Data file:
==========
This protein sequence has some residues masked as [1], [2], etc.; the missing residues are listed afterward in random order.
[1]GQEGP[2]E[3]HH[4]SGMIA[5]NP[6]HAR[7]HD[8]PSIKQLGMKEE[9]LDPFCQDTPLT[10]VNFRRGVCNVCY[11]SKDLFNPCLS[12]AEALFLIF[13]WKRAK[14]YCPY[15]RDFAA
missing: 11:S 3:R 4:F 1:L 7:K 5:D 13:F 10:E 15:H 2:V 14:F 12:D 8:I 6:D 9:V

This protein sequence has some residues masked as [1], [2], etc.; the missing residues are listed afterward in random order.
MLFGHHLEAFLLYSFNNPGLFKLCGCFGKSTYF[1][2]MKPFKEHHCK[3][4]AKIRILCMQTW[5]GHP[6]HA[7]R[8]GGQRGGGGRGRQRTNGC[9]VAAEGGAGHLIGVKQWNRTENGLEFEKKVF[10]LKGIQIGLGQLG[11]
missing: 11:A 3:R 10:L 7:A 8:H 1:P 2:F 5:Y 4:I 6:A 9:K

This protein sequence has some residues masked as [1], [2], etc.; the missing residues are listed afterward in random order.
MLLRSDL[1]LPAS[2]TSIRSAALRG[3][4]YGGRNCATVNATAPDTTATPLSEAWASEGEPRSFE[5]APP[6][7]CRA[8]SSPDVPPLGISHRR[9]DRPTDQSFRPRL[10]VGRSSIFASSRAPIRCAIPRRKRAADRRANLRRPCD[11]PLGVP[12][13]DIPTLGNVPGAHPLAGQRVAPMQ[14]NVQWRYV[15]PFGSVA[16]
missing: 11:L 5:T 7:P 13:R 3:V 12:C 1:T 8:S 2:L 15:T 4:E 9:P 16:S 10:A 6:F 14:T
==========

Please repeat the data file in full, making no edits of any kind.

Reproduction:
This protein sequence has some residues masked as [1], [2], etc.; the missing residues are listed afterward in random order.
[1]GQEGP[2]E[3]HH[4]SGMIA[5]NP[6]HAR[7]HD[8]PSIKQLGMKEE[9]LDPFCQDTPLT[10]VNFRRGVCNVCY[11]SKDLFNPCLS[12]AEALFLIF[13]WKRAK[14]YCPY[15]RDFAA
missing: 11:S 3:R 4:F 1:L 7:K 5:D 13:F 10:E 15:H 2:V 14:F 12:D 8:I 6:D 9:V

This protein sequence has some residues masked as [1], [2], etc.; the missing residues are listed afterward in random order.
MLFGHHLEAFLLYSFNNPGLFKLCGCFGKSTYF[1][2]MKPFKEHHCK[3][4]AKIRILCMQTW[5]GHP[6]HA[7]R[8]GGQRGGGGRGRQRTNGC[9]VAAEGGAGHLIGVKQWNRTENGLEFEKKVF[10]LKGIQIGLGQLG[11]
missing: 11:A 3:R 10:L 7:A 8:H 1:P 2:F 5:Y 4:I 6:A 9:K

This protein sequence has some residues masked as [1], [2], etc.; the missing residues are listed afterward in random order.
MLLRSDL[1]LPAS[2]TSIRSAALRG[3][4]YGGRNCATVNATAPDTTATPLSEAWASEGEPRSFE[5]APP[6][7]CRA[8]SSPDVPPLGISHRR[9]DRPTDQSFRPRL[10]VGRSSIFASSRAPIRCAIPRRKRAADRRANLRRPCD[11]PLGVP[12][13]DIPTLGNVPGAHPLAGQRVAPMQ[14]NVQWRYV[15]PFGSVA[16]
missing: 11:L 5:T 7:P 13:R 3:V 12:C 1:T 8:S 2:L 15:T 4:E 9:P 16:S 10:A 6:F 14:T